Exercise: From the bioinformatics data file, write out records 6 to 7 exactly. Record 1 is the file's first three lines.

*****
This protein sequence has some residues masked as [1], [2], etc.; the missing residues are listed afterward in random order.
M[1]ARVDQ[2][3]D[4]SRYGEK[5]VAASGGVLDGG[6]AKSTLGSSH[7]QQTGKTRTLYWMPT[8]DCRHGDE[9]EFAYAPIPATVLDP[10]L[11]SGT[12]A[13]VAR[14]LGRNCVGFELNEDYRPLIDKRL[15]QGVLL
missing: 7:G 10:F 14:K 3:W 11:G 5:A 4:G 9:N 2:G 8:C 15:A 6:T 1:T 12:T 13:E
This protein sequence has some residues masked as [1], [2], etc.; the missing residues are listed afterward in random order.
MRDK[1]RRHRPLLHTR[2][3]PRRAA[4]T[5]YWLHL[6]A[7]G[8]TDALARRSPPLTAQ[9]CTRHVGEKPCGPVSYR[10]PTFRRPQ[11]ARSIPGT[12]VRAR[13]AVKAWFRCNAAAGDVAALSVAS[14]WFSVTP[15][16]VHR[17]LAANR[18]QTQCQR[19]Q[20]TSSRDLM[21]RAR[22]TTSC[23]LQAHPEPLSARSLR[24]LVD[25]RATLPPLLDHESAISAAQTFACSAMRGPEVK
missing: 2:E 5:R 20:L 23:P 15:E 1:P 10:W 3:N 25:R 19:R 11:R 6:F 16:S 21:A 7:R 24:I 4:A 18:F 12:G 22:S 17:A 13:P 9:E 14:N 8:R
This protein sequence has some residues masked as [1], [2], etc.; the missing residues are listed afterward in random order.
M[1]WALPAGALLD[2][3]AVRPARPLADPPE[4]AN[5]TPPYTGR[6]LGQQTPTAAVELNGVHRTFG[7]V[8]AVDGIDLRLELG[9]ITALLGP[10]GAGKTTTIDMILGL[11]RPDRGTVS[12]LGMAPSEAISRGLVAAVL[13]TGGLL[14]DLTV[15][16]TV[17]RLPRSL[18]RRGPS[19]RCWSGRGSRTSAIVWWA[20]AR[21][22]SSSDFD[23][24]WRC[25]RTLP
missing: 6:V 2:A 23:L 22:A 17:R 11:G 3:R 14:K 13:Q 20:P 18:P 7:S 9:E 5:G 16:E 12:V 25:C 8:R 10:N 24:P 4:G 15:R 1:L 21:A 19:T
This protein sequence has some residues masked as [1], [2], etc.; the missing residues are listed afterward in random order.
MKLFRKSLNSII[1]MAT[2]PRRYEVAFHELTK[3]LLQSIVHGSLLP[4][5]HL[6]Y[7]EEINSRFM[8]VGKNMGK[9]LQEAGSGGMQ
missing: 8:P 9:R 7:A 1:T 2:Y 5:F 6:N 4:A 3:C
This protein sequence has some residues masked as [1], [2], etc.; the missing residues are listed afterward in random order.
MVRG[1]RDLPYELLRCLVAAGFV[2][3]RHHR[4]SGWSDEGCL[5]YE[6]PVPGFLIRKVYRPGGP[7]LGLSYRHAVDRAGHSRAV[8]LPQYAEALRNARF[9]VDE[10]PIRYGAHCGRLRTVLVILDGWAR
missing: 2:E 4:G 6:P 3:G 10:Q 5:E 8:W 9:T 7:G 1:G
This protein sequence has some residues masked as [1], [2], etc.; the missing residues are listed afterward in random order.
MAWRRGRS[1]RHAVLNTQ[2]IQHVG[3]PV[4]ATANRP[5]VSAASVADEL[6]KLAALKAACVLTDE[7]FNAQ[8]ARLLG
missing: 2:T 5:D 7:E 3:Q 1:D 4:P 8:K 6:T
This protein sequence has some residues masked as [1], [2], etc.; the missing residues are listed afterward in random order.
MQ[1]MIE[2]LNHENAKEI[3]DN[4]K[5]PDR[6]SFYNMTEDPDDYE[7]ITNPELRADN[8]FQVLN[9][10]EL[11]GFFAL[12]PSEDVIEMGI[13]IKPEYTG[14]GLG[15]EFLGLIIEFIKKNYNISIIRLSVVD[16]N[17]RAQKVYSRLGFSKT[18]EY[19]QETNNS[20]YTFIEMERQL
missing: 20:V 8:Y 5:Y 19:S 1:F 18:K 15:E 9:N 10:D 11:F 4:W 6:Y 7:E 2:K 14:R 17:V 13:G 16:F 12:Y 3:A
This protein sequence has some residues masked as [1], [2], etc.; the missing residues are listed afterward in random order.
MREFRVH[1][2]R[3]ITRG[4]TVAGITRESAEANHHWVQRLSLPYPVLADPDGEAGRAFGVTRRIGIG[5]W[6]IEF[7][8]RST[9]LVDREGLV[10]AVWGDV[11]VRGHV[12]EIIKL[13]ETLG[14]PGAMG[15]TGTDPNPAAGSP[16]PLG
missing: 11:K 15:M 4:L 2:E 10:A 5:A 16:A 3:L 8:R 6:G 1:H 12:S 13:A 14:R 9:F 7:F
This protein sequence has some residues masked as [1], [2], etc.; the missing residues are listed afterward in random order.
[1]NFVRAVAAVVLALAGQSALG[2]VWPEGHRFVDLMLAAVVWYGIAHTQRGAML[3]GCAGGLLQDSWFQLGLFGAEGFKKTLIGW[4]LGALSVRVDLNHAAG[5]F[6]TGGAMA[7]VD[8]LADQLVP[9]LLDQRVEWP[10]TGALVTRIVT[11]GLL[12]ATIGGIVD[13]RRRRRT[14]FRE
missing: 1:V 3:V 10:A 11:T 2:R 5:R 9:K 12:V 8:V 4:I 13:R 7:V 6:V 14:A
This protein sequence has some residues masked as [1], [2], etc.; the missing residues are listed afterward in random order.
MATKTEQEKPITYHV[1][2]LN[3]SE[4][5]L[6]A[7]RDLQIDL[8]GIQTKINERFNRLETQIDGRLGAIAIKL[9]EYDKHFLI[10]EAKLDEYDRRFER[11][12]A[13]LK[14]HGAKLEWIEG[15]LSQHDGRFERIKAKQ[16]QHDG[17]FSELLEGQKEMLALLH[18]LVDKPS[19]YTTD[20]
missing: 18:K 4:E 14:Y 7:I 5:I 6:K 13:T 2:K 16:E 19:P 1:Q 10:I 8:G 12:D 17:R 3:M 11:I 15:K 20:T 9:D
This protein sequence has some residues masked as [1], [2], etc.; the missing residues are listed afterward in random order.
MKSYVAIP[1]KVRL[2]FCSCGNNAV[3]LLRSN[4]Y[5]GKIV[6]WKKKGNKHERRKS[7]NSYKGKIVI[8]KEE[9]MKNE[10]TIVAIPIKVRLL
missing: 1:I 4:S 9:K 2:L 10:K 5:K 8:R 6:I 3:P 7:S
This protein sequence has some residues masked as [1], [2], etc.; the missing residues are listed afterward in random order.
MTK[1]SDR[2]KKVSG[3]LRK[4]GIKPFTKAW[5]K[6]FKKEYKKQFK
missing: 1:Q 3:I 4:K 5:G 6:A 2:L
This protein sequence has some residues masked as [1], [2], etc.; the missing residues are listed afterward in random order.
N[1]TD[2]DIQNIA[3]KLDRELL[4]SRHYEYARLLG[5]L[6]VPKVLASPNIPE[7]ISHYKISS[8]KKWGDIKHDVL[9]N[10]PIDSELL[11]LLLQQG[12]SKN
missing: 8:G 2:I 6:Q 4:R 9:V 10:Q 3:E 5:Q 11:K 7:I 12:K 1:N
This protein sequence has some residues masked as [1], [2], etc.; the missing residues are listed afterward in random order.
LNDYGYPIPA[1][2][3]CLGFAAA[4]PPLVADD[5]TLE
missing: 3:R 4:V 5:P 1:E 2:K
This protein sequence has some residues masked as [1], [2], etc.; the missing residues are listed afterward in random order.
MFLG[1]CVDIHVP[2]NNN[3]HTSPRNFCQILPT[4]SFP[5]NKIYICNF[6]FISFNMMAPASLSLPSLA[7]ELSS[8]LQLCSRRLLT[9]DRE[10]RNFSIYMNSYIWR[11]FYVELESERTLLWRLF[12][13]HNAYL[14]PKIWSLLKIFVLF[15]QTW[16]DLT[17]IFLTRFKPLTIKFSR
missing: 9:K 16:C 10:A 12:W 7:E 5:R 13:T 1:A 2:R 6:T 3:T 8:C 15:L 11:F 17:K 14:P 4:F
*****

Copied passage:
This protein sequence has some residues masked as [1], [2], etc.; the missing residues are listed afterward in random order.
MAWRRGRS[1]RHAVLNTQ[2]IQHVG[3]PV[4]ATANRP[5]VSAASVADEL[6]KLAALKAACVLTDE[7]FNAQ[8]ARLLG
missing: 2:T 5:D 7:E 3:Q 1:D 4:P 8:K 6:T
This protein sequence has some residues masked as [1], [2], etc.; the missing residues are listed afterward in random order.
MQ[1]MIE[2]LNHENAKEI[3]DN[4]K[5]PDR[6]SFYNMTEDPDDYE[7]ITNPELRADN[8]FQVLN[9][10]EL[11]GFFAL[12]PSEDVIEMGI[13]IKPEYTG[14]GLG[15]EFLGLIIEFIKKNYNISIIRLSVVD[16]N[17]RAQKVYSRLGFSKT[18]EY[19]QETNNS[20]YTFIEMERQL
missing: 20:V 8:Y 5:Y 19:S 1:F 18:K 15:E 9:N 10:D 11:F 4:W 6:Y 7:E 2:K 14:R 17:V 13:G 16:F 12:Y 3:A